Get more buy-in from stakeholders
Gus says: “My number one tip for SEO in 2023 is to actually spend more time getting buy-in from stakeholders when you’re executing your projects.”
Why is this so important?
“I think this is really important because there are so many directions you can take in SEO - and they’re not as clear as they would be with some other channels.
If you’re doing a commercial for TV, everyone understands what it is. They’ve seen a commercial, they get the idea, and they can picture what’s going to happen. If you’re working on PPC it’s also easier to say, ‘We’re going to spend this and we expect to make this amount of money or bring in this number of bookings’. People don’t really need to do to know the nitty-gritty to understand what’s going to happen in a project.
With SEO, however, you’re talking about what the algorithm thinks, or what people are doing. The outcome you’re going to get is not as clear and it’s much harder to make predictions and estimations.
If you don’t get buy-in from people before you start working on this project, it gets a lot harder to actually bring them along, going from start to end, in the way that you hope.”
What are some of the important job titles that SEOs need to start reaching out to and building relationships with?
“At Indeed, the people around me that I need to get buy-in from include someone that looks after content in the US and someone that looks after content internationally. We also have a team lead on the engineering side, we have a product manager, and we have someone else that manages the CMS.
In my case, I’m essentially looking for engineers, department heads, directors, and product managers. I tend to get as close as I can to the work they’re doing and the language they use so that I can see how we can actually work together.”
What kind of conversations do you have with people working in content?
“I try to understand the process that they use right now. When I started talking with them, I discovered that we had content writers on the team, and we also have career coaches that are writing. They’re quite specialised in what they’re doing, so the quality of content they produce is going to be at a much higher level. We also have some vendors that are part of this process.
As you start talking to people, you discover who’s involved and who’s doing what. In one of these conversations, I realised that someone I was talking to about some content we wanted to create was also managing our YouTube channel, so she does a lot of video content and written content. This person is not looking at keywords and rankings - she is thinking, ‘Am I helping job seekers?’ As you start talking with them, you will discover a lot more about the people that are involved.”
How does she measure that? Does she look at the audiences and analytics on YouTube to see who’s watching the videos?
“Certainly. She’s going to look into analytics and she’s looking at who is coming to the website. I can come up with a list of keywords, or a cluster, and say, ‘We need to cover those areas.’ That person is not going to say, ‘Well, we have the H1 and H2 and we’ll put those keywords in here.’ She’s trying to answer that question holistically, so there will be a lot of moments where there will be no keywords in mind.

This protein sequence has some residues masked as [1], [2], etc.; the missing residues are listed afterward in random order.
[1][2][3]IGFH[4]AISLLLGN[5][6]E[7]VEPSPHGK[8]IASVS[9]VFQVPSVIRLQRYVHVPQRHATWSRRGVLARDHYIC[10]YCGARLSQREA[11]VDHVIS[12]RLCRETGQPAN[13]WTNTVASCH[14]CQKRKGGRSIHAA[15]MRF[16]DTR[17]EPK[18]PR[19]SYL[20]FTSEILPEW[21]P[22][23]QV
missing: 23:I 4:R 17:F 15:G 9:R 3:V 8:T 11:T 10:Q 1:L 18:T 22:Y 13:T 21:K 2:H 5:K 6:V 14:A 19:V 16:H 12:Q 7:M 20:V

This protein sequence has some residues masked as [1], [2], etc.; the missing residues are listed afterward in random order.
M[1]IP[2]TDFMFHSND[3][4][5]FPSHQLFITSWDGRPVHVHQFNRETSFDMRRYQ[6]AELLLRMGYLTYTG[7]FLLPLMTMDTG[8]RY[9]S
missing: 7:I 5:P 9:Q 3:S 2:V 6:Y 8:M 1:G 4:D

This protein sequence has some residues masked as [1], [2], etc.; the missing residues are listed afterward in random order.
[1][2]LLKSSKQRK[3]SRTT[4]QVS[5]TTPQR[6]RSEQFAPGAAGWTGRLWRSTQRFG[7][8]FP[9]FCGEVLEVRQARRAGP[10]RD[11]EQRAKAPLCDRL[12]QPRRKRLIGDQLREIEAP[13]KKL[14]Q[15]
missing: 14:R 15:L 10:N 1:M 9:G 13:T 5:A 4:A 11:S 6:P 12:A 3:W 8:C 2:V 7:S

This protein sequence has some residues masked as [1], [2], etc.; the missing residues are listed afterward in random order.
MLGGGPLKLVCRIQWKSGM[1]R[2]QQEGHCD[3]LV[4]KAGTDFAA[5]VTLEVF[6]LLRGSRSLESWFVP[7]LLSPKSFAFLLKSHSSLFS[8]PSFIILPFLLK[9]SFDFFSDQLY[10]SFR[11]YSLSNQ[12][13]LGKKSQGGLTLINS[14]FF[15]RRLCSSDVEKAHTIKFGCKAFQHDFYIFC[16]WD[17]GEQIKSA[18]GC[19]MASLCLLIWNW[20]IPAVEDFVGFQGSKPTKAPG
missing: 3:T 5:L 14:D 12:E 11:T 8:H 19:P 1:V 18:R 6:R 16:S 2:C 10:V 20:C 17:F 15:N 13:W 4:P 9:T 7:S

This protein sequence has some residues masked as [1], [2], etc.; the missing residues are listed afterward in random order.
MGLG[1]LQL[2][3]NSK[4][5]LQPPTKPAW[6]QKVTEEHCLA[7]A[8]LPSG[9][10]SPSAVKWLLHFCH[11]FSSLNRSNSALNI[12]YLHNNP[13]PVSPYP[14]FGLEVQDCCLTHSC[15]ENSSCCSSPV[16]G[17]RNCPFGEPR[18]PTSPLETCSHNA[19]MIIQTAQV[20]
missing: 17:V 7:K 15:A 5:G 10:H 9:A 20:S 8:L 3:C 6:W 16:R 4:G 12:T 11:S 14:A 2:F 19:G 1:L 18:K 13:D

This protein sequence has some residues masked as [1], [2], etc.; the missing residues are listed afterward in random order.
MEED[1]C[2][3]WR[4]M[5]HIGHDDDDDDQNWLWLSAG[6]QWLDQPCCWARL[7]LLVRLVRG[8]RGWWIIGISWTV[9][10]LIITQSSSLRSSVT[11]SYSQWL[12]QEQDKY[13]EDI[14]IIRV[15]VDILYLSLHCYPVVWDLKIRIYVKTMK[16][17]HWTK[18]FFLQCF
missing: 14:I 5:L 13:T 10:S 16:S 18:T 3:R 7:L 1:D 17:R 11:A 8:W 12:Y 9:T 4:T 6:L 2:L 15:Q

That person is writing fully with the intent of helping someone who’s looking for a job or someone who wants to get better at their job. We can come back and do some SEO behind it and see if some other areas weren’t covered as part of this content, but a lot of this is not written with SEO in mind. Honestly, it’s a very good direction to go in these days. Google is a lot smarter at understanding content, context, what is being answered, etc.
It’s very interesting to have these conversations with different people, and you stumble upon different solutions that may already be happening - you just didn’t know about it.”
Should you be understanding their objectives, understanding what they’re trying to achieve, and then having an open conversation about how you can help them to achieve that, rather than speaking too much about technical SEO?
“Absolutely. You shouldn’t be making them feel bad about the fact that they haven’t incorporated keywords into their content. They’re doing a great job creating content that resonates with people. It’s about tweaking that, rather than completely changing what they’re trying to do.
It’s also about learning their thought process. I try to get to know people before I have a specific project with them in mind. I’ll give an example. The UX team was working on creating some more classifications for content. They wanted to release new types of pages to help users by classifying content that is only about a specific profession.
SEO had a similar project, before I joined, where we wanted to do something along those same lines. Some of the thoughts we had were a bit manual, and a different team came up with a way to automate a lot of this process.
They were not looking at which professions had a higher search volume on Google, or which professions would bring more people, but, holistically, do we have enough content related to all of these professions? Are job seekers at Indeed looking for these types of professions and do we have these jobs on the platform?
I would have loved to lead the project, but once I got to see what was on the table, it was clear that SEO wasn’t really the right owner for it. The thought process that was already put behind it by a different team was way more advanced than I would have thought. So, I just joined forces.
This is a very important part of getting buy-in on a lot of projects. Sometimes you can be the lead on something, but sometimes you can join something that is already in motion because someone else might own it or know it a lot better. Maybe you want to release an ‘estimated time to read’, a table of contents, or something else that has some SEO reason behind it, but SEO might not be the best place to actually start.